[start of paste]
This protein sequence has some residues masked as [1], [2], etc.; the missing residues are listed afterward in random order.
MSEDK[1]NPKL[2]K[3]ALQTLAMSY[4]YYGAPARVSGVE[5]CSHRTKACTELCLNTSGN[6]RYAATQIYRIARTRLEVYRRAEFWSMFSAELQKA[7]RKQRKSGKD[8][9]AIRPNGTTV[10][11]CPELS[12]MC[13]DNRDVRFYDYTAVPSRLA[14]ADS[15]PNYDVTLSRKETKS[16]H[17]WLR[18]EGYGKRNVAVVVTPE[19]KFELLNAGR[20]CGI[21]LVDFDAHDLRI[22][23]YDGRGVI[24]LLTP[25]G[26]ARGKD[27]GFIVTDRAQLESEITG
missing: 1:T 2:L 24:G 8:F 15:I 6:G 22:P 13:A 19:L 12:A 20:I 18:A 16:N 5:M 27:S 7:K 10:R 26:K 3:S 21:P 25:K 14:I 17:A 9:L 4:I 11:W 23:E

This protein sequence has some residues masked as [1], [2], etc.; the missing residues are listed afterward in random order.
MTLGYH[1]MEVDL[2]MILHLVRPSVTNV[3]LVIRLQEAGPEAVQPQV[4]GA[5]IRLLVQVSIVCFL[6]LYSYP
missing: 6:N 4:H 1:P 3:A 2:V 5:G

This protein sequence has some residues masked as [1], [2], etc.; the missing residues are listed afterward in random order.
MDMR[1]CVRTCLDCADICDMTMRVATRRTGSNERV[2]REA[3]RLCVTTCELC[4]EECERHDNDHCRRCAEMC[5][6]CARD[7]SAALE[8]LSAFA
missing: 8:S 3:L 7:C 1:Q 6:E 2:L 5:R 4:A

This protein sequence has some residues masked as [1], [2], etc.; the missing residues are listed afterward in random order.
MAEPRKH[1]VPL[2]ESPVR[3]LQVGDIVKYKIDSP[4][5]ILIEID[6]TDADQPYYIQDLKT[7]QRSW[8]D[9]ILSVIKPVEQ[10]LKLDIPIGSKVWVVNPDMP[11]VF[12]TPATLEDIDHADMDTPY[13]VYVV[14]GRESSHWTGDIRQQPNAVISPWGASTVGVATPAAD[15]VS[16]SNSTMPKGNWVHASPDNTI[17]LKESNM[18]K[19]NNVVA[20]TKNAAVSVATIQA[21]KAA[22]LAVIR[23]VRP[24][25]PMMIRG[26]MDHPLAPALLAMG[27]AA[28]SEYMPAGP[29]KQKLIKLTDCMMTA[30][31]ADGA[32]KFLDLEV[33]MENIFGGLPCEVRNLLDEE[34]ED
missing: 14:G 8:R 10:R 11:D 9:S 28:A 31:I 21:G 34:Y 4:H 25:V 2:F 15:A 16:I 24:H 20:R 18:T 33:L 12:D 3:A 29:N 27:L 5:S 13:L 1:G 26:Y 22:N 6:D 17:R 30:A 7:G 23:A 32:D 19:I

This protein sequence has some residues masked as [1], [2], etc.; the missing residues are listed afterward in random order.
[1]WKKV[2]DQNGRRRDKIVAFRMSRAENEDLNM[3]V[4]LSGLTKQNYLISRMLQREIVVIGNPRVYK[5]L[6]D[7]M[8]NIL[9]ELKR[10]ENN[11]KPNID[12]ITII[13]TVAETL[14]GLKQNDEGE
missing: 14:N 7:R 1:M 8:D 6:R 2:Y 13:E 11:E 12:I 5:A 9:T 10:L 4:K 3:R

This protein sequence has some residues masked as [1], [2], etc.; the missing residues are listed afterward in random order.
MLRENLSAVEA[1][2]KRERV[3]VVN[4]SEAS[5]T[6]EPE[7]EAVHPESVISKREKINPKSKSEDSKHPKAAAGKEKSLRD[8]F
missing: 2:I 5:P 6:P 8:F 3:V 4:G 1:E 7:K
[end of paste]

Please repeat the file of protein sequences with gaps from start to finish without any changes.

This protein sequence has some residues masked as [1], [2], etc.; the missing residues are listed afterward in random order.
MSEDK[1]NPKL[2]K[3]ALQTLAMSY[4]YYGAPARVSGVE[5]CSHRTKACTELCLNTSGN[6]RYAATQIYRIARTRLEVYRRAEFWSMFSAELQKA[7]RKQRKSGKD[8][9]AIRPNGTTV[10][11]CPELS[12]MC[13]DNRDVRFYDYTAVPSRLA[14]ADS[15]PNYDVTLSRKETKS[16]H[17]WLR[18]EGYGKRNVAVVVTPE[19]KFELLNAGR[20]CGI[21]LVDFDAHDLRI[22][23]YDGRGVI[24]LLTP[25]G[26]ARGKD[27]GFIVTDRAQLESEITG
missing: 1:T 2:L 24:G 8:F 15:I 6:G 22:P 13:A 19:L 12:A 20:I 18:A 16:N 5:M 27:S 7:K 10:R 26:K 3:S 21:P 25:K 14:I 17:A 9:L 4:I 11:W 23:E

This protein sequence has some residues masked as [1], [2], etc.; the missing residues are listed afterward in random order.
MTLGYH[1]MEVDL[2]MILHLVRPSVTNV[3]LVIRLQEAGPEAVQPQV[4]GA[5]IRLLVQVSIVCFL[6]LYSYP
missing: 6:N 4:H 1:P 3:A 2:V 5:G

This protein sequence has some residues masked as [1], [2], etc.; the missing residues are listed afterward in random order.
MDMR[1]CVRTCLDCADICDMTMRVATRRTGSNERV[2]REA[3]RLCVTTCELC[4]EECERHDNDHCRRCAEMC[5][6]CARD[7]SAALE[8]LSAFA
missing: 8:S 3:L 7:C 1:Q 6:E 2:L 5:R 4:A

This protein sequence has some residues masked as [1], [2], etc.; the missing residues are listed afterward in random order.
MAEPRKH[1]VPL[2]ESPVR[3]LQVGDIVKYKIDSP[4][5]ILIEID[6]TDADQPYYIQDLKT[7]QRSW[8]D[9]ILSVIKPVEQ[10]LKLDIPIGSKVWVVNPDMP[11]VF[12]TPATLEDIDHADMDTPY[13]VYVV[14]GRESSHWTGDIRQQPNAVISPWGASTVGVATPAAD[15]VS[16]SNSTMPKGNWVHASPDNTI[17]LKESNM[18]K[19]NNVVA[20]TKNAAVSVATIQA[21]KAA[22]LAVIR[23]VRP[24][25]PMMIRG[26]MDHPLAPALLAMG[27]AA[28]SEYMPAGP[29]KQKLIKLTDCMMTA[30][31]ADGA[32]KFLDLEV[33]MENIFGGLPCEVRNLLDEE[34]ED
missing: 14:G 8:R 10:R 11:D 9:S 28:A 31:I 21:G 34:Y 4:H 25:V 2:F 15:A 16:I 24:H 20:R 18:T 33:L 12:D 3:A 29:N 27:L 5:S 13:L 1:G 26:Y 22:N 6:D 17:R 30:A 7:G 23:A 32:D 19:I

This protein sequence has some residues masked as [1], [2], etc.; the missing residues are listed afterward in random order.
[1]WKKV[2]DQNGRRRDKIVAFRMSRAENEDLNM[3]V[4]LSGLTKQNYLISRMLQREIVVIGNPRVYK[5]L[6]D[7]M[8]NIL[9]ELKR[10]ENN[11]KPNID[12]ITII[13]TVAETL[14]GLKQNDEGE
missing: 14:N 7:R 1:M 8:D 6:R 2:Y 13:E 11:E 12:I 5:A 9:T 10:L 4:K 3:R

This protein sequence has some residues masked as [1], [2], etc.; the missing residues are listed afterward in random order.
MLRENLSAVEA[1][2]KRERV[3]VVN[4]SEAS[5]T[6]EPE[7]EAVHPESVISKREKINPKSKSEDSKHPKAAAGKEKSLRD[8]F
missing: 2:I 5:P 6:P 8:F 3:V 4:G 1:E 7:K